Elettra Lamborghini and the patronymic trade mark


The Board of Appeals of the Italian Patent and Trademark Office (UIBM) recently issued a decision in favour of Elettra Lamborghini, allowing her to register her name as a trade mark despite the opposition from well-known car manufacturer Automobili Lamborghini.

Facts of the case

Elettra Lamborghini, granddaughter of the founder of Automobili Lamborghini (Lamborghini), has built a career in the entertainment industry, participating in various international reality shows and releasing successful music.

On 02 May 2019, Elettra Lamborghini (the Applicant) filed before the UIBM the application for registration No. 302019000029288 for the word Italian trademark “Elettra Lamborghini” in classes 3, 9, 18, 25 and 41.

Lamborghini filed an opposition claiming that, in view of the identity or similarity of the goods and the strong similarity between the trade marks, being identical in the dominant component “LAMBORGHINI”, a likelihood of confusion and free riding would subsist between the two signs. The opposition was based on several word and figurative Italian and UE trademarks, including those pictured below.

The Opposition Division did not deem it necessary to examine the existence of a likelihood of confusion as it refused the registration on the ground of free riding.

The Applicant appealed.

The decision

By decision on 16 April 2024, the Board of Appeals of the UIBM upheld the appeal.

The Board ruled that the right to register one's own name is not absolute, but the provision contained in art. 8, par. 3, in the Italian Industrial Property Code (IPC) grants enhanced protection to the owner of a name that has become known outside the business activity, as it is in the case at hand “in the artistic, literary, scientific, political or sporting fields”.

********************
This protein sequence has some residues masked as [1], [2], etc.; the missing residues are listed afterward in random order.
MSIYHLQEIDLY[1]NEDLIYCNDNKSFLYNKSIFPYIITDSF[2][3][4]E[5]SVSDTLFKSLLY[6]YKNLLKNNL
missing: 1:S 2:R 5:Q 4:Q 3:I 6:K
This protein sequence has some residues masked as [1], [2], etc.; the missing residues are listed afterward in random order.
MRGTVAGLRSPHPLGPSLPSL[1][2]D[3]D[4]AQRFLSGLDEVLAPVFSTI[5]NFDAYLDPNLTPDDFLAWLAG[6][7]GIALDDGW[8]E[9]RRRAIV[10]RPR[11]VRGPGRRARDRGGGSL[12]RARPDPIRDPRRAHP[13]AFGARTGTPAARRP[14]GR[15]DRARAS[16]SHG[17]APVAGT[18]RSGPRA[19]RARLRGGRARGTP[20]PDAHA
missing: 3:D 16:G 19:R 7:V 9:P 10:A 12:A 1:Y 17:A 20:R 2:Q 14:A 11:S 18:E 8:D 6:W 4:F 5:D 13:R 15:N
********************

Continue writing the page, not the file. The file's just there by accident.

Lamborghini is the Applicant's surname which, together with her first name Elettra, has become famous in the artistic industry and on social networks, having acquired notoriety completely independently of the famous automotive trade mark. This is a prerequisite to exclude undue advantage. According to the Board of Appeal, considering the origin of that reputation acquired in the civil sphere and its intended exploitation for commercial purposes, it is difficult to argue that the use of the patronymic “Elettra Lamborghini” would take unfair advantage of the distinctive character or reputation of the earlier mark “Automobili Lamborghini.” On the contrary, the refusal of registration by the UIBM, if confirmed, would prevent the Applicant from commercially exploiting her own and different reputation, acquired outside and (at least in part) independently of that of the earlier trade mark.


The decision represents a significant case not only in Italy. It clarifies that notoriety acquired in different fields can justify the registration of a name as a trade mark, even when there is a strong association with a prior existing well-known trade mark. In this case the Applicant has given strong evidence of this notoriety (e.g., through 154 million views of one of her musical videos in 2018).

This decision follows the Lionel Messi case (C-449/18 see The IPKat here), where the personal fame and reputation of the world-renowned football player were deemed relevant for trade mark registration, and the Picasso case (C-361/04 see The IPKat here).

The Court of Justice of the European Union (CJEU) and the General Court have addressed several cases involving patronymic trademarks, dealing with issues like distinctiveness, likelihood of confusion, and the rights of individuals to use their names in commerce (C-51/09, C-404/02, C-245/02, C-487/07).

Patronymic trademarks often carry strong associations with individual designers or founders, helping to establish a specific brand identity. These trademarks can evoke a sense of heritage, craftsmanship and personal connection. However, they also raise legal challenges related to distinctiveness, potential confusion and the balance between personal and commercial rights. It is worth recalling the recent case referred to the CJEU (C-168/24 see The IPKat here), where the French Supreme Court addresses legal issues regarding the potential deceptiveness of a trade mark for an eponymous fashion brand if the designer dies, retires or leaves the company.



Picture Elettra Lamborghini Wikipedia

Image of the cat istockphoto, Olga Kholiavina

Elettra Lamborghini and the patronymic trade mark Elettra Lamborghini and the patronymic trade mark Reviewed by Anna Maria Stein on Thursday, May 30, 2024 Rating: 5

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